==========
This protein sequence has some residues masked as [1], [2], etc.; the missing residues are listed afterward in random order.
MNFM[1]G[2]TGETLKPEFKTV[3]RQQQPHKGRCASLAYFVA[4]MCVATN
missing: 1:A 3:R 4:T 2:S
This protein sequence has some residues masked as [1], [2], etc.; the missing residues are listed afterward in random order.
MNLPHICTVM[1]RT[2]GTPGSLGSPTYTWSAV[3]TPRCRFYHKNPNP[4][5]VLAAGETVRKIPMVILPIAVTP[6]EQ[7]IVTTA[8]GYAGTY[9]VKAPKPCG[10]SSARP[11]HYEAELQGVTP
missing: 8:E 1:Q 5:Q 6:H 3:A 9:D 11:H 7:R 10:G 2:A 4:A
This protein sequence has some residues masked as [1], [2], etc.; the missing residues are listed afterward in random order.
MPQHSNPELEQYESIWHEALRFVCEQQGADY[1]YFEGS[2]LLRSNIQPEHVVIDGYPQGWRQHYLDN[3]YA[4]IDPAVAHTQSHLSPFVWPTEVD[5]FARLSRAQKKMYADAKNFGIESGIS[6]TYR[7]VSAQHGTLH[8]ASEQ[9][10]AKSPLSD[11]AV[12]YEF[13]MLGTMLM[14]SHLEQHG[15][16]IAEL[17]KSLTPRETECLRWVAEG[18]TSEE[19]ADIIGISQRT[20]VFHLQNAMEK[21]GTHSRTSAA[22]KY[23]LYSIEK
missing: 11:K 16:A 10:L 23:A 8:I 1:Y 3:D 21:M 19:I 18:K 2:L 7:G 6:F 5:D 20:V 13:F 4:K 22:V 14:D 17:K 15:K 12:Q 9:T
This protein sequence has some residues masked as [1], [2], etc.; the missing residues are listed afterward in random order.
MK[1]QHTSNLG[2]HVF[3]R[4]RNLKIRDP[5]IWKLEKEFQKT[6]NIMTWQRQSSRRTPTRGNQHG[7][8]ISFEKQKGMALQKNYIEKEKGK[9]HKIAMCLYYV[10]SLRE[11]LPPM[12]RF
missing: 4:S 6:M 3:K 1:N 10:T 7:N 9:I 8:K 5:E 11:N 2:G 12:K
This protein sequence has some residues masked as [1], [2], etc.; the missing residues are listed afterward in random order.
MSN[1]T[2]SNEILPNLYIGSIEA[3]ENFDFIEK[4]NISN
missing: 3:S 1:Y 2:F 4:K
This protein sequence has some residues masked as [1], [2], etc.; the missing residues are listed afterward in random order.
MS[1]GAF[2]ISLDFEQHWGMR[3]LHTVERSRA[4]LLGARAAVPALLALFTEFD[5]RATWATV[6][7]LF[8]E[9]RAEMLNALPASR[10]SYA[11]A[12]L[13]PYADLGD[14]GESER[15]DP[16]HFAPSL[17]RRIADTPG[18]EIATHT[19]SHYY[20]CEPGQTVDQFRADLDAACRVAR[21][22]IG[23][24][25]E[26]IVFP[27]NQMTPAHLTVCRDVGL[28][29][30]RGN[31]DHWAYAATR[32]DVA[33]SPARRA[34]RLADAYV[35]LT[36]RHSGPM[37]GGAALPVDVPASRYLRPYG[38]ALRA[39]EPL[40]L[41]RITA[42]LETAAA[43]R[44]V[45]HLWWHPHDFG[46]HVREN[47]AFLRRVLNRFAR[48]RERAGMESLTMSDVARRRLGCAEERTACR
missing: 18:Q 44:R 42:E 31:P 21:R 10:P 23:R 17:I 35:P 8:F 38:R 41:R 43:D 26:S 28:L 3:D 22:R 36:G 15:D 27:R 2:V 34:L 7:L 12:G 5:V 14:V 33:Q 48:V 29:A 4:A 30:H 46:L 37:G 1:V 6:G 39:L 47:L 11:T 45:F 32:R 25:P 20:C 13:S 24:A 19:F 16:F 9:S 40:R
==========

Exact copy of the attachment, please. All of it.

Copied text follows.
This protein sequence has some residues masked as [1], [2], etc.; the missing residues are listed afterward in random order.
MNFM[1]G[2]TGETLKPEFKTV[3]RQQQPHKGRCASLAYFVA[4]MCVATN
missing: 1:A 3:R 4:T 2:S
This protein sequence has some residues masked as [1], [2], etc.; the missing residues are listed afterward in random order.
MNLPHICTVM[1]RT[2]GTPGSLGSPTYTWSAV[3]TPRCRFYHKNPNP[4][5]VLAAGETVRKIPMVILPIAVTP[6]EQ[7]IVTTA[8]GYAGTY[9]VKAPKPCG[10]SSARP[11]HYEAELQGVTP
missing: 8:E 1:Q 5:Q 6:H 3:A 9:D 11:H 7:R 10:G 2:A 4:A
This protein sequence has some residues masked as [1], [2], etc.; the missing residues are listed afterward in random order.
MPQHSNPELEQYESIWHEALRFVCEQQGADY[1]YFEGS[2]LLRSNIQPEHVVIDGYPQGWRQHYLDN[3]YA[4]IDPAVAHTQSHLSPFVWPTEVD[5]FARLSRAQKKMYADAKNFGIESGIS[6]TYR[7]VSAQHGTLH[8]ASEQ[9][10]AKSPLSD[11]AV[12]YEF[13]MLGTMLM[14]SHLEQHG[15][16]IAEL[17]KSLTPRETECLRWVAEG[18]TSEE[19]ADIIGISQRT[20]VFHLQNAMEK[21]GTHSRTSAA[22]KY[23]LYSIEK
missing: 11:K 16:A 10:L 23:A 8:I 1:Y 3:D 21:M 19:I 18:K 2:L 7:G 6:F 5:D 20:V 13:F 4:K 22:V 14:D 17:K 15:K 12:Q 9:T
This protein sequence has some residues masked as [1], [2], etc.; the missing residues are listed afterward in random order.
MK[1]QHTSNLG[2]HVF[3]R[4]RNLKIRDP[5]IWKLEKEFQKT[6]NIMTWQRQSSRRTPTRGNQHG[7][8]ISFEKQKGMALQKNYIEKEKGK[9]HKIAMCLYYV[10]SLRE[11]LPPM[12]RF
missing: 4:S 6:M 3:K 1:N 10:T 7:N 9:I 8:K 5:E 11:N 2:G 12:K
This protein sequence has some residues masked as [1], [2], etc.; the missing residues are listed afterward in random order.
MSN[1]T[2]SNEILPNLYIGSIEA[3]ENFDFIEK[4]NISN
missing: 3:S 1:Y 2:F 4:K
This protein sequence has some residues masked as [1], [2], etc.; the missing residues are listed afterward in random order.
MS[1]GAF[2]ISLDFEQHWGMR[3]LHTVERSRA[4]LLGARAAVPALLALFTEFD[5]RATWATV[6][7]LF[8]E[9]RAEMLNALPASR[10]SYA[11]A[12]L[13]PYADLGD[14]GESER[15]DP[16]HFAPSL[17]RRIADTPG[18]EIATHT[19]SHYY[20]CEPGQTVDQFRADLDAACRVAR[21][22]IG[23][24][25]E[26]IVFP[27]NQMTPAHLTVCRDVGL[28][29][30]RGN[31]DHWAYAATR[32]DVA[33]SPARRA[34]RLADAYV[35]LT[36]RHSGPM[37]GGAALPVDVPASRYLRPYG[38]ALRA[39]EPL[40]L[41]RITA[42]LETAAA[43]R[44]V[45]HLWWHPHDFG[46]HVREN[47]AFLRRVLNRFAR[48]RERAGMESLTMSDVARRRLGCAEERTACR
missing: 18:Q 44:R 42:E 31:P 21:R 10:P 23:R 17:I 35:P 8:F 38:R 41:R 43:D 26:S 28:L 3:D 22:R 36:G 15:D 27:R 2:V 34:L 7:L 12:G 5:V 14:V 33:Q 48:V 29:A 4:A 30:H 46:L 37:G 1:V 6:G 39:L 47:L 11:T 45:F 32:R 25:P 20:C 13:S 24:A 19:F 16:F 9:S 40:R